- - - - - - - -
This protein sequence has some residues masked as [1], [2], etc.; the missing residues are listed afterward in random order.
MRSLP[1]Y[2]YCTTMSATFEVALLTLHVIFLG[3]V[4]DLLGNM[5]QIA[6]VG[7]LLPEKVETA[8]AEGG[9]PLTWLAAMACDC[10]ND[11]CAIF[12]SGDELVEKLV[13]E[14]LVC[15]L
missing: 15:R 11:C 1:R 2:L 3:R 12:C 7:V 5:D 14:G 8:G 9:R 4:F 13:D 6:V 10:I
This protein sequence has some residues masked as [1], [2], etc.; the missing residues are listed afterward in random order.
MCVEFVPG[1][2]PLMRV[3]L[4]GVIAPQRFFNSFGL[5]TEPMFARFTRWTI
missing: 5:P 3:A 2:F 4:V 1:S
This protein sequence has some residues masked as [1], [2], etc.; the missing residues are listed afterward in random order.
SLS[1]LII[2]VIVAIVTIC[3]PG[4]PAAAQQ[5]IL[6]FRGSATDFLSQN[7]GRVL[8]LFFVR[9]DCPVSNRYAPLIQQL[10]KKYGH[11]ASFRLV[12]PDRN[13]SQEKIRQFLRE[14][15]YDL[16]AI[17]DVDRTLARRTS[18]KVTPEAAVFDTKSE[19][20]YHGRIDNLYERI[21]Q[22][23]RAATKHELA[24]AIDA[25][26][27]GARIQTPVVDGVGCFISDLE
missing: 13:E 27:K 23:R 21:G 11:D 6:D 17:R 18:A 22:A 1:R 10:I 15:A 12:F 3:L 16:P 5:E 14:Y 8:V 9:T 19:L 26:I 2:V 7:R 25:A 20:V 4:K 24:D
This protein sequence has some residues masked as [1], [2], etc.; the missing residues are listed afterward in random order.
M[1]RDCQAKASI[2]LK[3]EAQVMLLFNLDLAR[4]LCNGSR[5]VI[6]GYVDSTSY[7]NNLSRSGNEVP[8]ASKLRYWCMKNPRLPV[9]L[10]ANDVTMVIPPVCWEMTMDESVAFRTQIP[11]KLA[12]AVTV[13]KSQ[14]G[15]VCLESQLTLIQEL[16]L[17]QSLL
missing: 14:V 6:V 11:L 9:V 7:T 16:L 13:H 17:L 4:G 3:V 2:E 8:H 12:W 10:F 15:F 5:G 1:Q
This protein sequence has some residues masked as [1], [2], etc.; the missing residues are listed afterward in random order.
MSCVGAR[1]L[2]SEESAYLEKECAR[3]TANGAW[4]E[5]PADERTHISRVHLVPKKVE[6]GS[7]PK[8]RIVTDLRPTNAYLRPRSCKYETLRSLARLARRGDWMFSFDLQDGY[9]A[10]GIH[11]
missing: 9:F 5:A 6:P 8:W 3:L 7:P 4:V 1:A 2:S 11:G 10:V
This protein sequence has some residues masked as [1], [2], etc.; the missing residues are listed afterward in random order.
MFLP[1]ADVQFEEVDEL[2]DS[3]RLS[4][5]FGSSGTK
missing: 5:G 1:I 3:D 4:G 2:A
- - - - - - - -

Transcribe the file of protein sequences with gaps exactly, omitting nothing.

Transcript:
This protein sequence has some residues masked as [1], [2], etc.; the missing residues are listed afterward in random order.
MRSLP[1]Y[2]YCTTMSATFEVALLTLHVIFLG[3]V[4]DLLGNM[5]QIA[6]VG[7]LLPEKVETA[8]AEGG[9]PLTWLAAMACDC[10]ND[11]CAIF[12]SGDELVEKLV[13]E[14]LVC[15]L
missing: 15:R 11:C 1:R 2:L 3:R 12:C 7:V 5:D 14:G 8:G 9:R 4:F 13:D 6:V 10:I
This protein sequence has some residues masked as [1], [2], etc.; the missing residues are listed afterward in random order.
MCVEFVPG[1][2]PLMRV[3]L[4]GVIAPQRFFNSFGL[5]TEPMFARFTRWTI
missing: 5:P 3:A 2:F 4:V 1:S
This protein sequence has some residues masked as [1], [2], etc.; the missing residues are listed afterward in random order.
SLS[1]LII[2]VIVAIVTIC[3]PG[4]PAAAQQ[5]IL[6]FRGSATDFLSQN[7]GRVL[8]LFFVR[9]DCPVSNRYAPLIQQL[10]KKYGH[11]ASFRLV[12]PDRN[13]SQEKIRQFLRE[14][15]YDL[16]AI[17]DVDRTLARRTS[18]KVTPEAAVFDTKSE[19][20]YHGRIDNLYERI[21]Q[22][23]RAATKHELA[24]AIDA[25][26][27]GARIQTPVVDGVGCFISDLE
missing: 13:E 27:K 23:R 21:G 11:D 6:D 17:R 18:A 22:A 1:R 10:I 15:A 12:F 3:L 16:P 5:E 14:Y 8:V 9:T 19:L 26:I 2:V 7:R 25:A 20:V 4:K 24:D
This protein sequence has some residues masked as [1], [2], etc.; the missing residues are listed afterward in random order.
M[1]RDCQAKASI[2]LK[3]EAQVMLLFNLDLAR[4]LCNGSR[5]VI[6]GYVDSTSY[7]NNLSRSGNEVP[8]ASKLRYWCMKNPRLPV[9]L[10]ANDVTMVIPPVCWEMTMDESVAFRTQIP[11]KLA[12]AVTV[13]KSQ[14]G[15]VCLESQLTLIQEL[16]L[17]QSLL
missing: 14:V 6:V 11:L 9:V 7:T 16:L 13:H 17:L 4:G 3:V 2:E 8:H 12:W 10:F 15:F 5:G 1:Q
This protein sequence has some residues masked as [1], [2], etc.; the missing residues are listed afterward in random order.
MSCVGAR[1]L[2]SEESAYLEKECAR[3]TANGAW[4]E[5]PADERTHISRVHLVPKKVE[6]GS[7]PK[8]RIVTDLRPTNAYLRPRSCKYETLRSLARLARRGDWMFSFDLQDGY[9]A[10]GIH[11]
missing: 9:F 5:A 6:P 8:W 3:L 7:P 4:V 1:A 2:S 11:G 10:V
This protein sequence has some residues masked as [1], [2], etc.; the missing residues are listed afterward in random order.
MFLP[1]ADVQFEEVDEL[2]DS[3]RLS[4][5]FGSSGTK
missing: 5:G 1:I 3:D 4:G 2:A